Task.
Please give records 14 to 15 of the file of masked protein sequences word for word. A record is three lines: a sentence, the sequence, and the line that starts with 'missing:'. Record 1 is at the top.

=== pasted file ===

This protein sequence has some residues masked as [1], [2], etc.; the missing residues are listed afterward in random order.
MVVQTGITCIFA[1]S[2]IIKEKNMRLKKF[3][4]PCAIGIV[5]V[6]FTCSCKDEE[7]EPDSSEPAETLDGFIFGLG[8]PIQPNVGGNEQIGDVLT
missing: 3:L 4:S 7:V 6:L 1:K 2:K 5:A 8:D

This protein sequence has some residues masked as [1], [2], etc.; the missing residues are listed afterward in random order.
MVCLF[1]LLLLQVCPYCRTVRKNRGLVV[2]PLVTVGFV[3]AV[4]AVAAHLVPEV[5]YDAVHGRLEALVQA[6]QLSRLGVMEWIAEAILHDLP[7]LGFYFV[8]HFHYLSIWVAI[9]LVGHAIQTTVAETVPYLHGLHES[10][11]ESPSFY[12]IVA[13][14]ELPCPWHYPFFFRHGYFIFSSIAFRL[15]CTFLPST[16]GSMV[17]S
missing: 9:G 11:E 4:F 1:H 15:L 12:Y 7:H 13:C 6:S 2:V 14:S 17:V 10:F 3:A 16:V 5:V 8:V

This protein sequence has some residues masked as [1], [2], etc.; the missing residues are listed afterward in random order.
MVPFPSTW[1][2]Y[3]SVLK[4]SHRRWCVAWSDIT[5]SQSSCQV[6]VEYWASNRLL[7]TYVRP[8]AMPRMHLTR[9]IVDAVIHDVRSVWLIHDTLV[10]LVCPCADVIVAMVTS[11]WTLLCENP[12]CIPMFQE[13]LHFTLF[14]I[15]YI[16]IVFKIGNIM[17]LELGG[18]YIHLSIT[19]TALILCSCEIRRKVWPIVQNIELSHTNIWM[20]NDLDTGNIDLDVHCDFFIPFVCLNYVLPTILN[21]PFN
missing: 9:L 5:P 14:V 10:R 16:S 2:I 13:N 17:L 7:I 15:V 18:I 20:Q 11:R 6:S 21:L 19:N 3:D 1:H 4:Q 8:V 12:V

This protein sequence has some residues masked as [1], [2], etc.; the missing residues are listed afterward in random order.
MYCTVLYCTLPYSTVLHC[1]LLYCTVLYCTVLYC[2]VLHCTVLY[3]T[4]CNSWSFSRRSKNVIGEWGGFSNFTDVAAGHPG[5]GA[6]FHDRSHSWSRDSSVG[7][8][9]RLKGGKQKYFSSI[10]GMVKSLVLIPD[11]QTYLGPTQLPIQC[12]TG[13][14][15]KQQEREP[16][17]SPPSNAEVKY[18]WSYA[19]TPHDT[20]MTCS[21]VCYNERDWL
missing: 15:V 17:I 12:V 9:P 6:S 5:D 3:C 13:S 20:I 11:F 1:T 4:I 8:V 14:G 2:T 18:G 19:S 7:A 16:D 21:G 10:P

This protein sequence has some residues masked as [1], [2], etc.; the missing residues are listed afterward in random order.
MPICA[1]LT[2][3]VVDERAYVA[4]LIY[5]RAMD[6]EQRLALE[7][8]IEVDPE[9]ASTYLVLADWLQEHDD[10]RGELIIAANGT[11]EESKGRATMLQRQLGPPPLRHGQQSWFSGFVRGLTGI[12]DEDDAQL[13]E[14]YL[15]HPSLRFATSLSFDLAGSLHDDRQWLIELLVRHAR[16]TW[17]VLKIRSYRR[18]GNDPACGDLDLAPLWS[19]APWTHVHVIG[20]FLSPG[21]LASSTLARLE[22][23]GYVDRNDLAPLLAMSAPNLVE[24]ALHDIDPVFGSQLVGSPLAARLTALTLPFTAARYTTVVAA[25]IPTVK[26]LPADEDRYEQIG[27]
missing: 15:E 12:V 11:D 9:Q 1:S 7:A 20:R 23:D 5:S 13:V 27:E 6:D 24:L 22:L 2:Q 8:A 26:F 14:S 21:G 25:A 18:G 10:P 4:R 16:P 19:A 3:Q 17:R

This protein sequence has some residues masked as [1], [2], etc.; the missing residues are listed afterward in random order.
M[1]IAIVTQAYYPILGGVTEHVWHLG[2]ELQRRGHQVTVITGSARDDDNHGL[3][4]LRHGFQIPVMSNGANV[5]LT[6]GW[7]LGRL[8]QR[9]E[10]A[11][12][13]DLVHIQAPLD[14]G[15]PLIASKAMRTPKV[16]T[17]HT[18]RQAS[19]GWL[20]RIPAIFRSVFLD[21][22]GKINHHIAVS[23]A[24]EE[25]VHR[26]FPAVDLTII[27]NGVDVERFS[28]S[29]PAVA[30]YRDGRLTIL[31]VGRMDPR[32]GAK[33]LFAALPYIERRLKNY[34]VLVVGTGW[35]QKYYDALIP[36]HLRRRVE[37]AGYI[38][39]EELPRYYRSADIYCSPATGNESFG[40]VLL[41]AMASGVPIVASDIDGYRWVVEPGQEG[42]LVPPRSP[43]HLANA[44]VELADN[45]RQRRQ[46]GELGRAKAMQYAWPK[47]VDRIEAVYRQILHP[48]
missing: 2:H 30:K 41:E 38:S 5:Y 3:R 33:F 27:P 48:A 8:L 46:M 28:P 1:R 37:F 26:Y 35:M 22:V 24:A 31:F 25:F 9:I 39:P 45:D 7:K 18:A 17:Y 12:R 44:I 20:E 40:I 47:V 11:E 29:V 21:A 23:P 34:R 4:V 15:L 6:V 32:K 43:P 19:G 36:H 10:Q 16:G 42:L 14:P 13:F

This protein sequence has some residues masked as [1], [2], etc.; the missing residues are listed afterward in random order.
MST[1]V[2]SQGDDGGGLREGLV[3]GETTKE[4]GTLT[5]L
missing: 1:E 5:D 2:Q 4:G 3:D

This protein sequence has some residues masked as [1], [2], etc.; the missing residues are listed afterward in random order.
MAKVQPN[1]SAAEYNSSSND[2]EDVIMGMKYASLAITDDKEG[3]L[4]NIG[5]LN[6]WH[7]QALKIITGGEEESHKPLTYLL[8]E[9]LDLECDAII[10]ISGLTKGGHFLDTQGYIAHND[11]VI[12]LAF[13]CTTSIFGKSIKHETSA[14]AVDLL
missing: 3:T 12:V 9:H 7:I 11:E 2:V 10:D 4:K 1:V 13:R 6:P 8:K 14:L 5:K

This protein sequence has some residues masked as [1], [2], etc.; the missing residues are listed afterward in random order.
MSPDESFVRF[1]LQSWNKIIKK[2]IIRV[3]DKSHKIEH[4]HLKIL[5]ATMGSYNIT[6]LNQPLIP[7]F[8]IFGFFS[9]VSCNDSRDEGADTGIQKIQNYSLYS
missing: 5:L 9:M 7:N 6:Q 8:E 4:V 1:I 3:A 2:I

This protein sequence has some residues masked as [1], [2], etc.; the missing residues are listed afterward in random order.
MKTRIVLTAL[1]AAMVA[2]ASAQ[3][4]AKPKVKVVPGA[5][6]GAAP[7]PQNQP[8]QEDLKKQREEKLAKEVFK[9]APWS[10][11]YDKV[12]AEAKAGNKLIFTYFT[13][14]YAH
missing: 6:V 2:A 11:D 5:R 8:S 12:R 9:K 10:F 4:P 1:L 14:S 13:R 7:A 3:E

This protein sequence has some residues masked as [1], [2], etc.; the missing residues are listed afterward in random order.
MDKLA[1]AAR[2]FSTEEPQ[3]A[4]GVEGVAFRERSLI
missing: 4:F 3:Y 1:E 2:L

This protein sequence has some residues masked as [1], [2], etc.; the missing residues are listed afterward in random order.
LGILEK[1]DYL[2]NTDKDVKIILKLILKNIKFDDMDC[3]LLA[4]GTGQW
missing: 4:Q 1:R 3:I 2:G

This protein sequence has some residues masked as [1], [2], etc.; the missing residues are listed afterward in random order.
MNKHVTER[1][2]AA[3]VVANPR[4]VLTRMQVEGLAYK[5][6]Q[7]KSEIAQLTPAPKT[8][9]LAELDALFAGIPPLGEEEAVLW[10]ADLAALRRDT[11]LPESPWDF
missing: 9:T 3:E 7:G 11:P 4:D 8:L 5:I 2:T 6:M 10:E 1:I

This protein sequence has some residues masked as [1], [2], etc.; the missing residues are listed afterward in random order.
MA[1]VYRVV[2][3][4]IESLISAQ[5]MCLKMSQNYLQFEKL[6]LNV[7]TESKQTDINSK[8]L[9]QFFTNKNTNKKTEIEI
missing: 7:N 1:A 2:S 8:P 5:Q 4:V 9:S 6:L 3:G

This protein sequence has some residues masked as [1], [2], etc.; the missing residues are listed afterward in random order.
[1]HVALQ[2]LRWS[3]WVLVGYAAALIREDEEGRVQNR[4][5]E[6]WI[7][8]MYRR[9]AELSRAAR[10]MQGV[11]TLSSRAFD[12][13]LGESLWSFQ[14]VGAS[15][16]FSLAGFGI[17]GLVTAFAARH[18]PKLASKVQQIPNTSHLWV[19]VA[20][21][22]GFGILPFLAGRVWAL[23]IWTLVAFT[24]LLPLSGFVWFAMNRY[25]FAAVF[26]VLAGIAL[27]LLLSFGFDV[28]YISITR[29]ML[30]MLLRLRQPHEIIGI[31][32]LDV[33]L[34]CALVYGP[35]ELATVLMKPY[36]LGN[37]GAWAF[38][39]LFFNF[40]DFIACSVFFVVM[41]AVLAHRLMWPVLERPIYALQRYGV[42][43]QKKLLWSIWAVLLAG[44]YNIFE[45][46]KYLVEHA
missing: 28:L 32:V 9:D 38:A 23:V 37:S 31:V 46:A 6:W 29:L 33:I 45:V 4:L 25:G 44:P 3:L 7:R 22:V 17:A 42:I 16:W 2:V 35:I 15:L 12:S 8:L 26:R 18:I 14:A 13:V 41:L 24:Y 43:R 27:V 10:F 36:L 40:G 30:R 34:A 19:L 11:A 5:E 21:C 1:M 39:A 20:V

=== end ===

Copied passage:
This protein sequence has some residues masked as [1], [2], etc.; the missing residues are listed afterward in random order.
MA[1]VYRVV[2][3][4]IESLISAQ[5]MCLKMSQNYLQFEKL[6]LNV[7]TESKQTDINSK[8]L[9]QFFTNKNTNKKTEIEI
missing: 7:N 1:A 2:S 8:P 5:Q 4:V 9:S 6:L 3:G

This protein sequence has some residues masked as [1], [2], etc.; the missing residues are listed afterward in random order.
[1]HVALQ[2]LRWS[3]WVLVGYAAALIREDEEGRVQNR[4][5]E[6]WI[7][8]MYRR[9]AELSRAAR[10]MQGV[11]TLSSRAFD[12][13]LGESLWSFQ[14]VGAS[15][16]FSLAGFGI[17]GLVTAFAARH[18]PKLASKVQQIPNTSHLWV[19]VA[20][21][22]GFGILPFLAGRVWAL[23]IWTLVAFT[24]LLPLSGFVWFAMNRY[25]FAAVF[26]VLAGIAL[27]LLLSFGFDV[28]YISITR[29]ML[30]MLLRLRQPHEIIGI[31][32]LDV[33]L[34]CALVYGP[35]ELATVLMKPY[36]LGN[37]GAWAF[38][39]LFFNF[40]DFIACSVFFVVM[41]AVLAHRLMWPVLERPIYALQRYGV[42][43]QKKLLWSIWAVLLAG[44]YNIFE[45][46]KYLVEHA
missing: 28:L 32:V 9:D 38:A 23:V 37:S 31:V 46:A 6:W 29:L 33:I 45:V 4:L 25:G 44:P 3:L 7:R 22:V 17:A 42:I 16:W 2:V 35:I 15:L 12:S 8:L 26:R 18:I 14:A 13:V 41:L 24:Y 43:R 27:V 10:F 36:L 40:G 30:R 34:A 19:L 11:A 5:E 21:C 1:M 39:A 20:V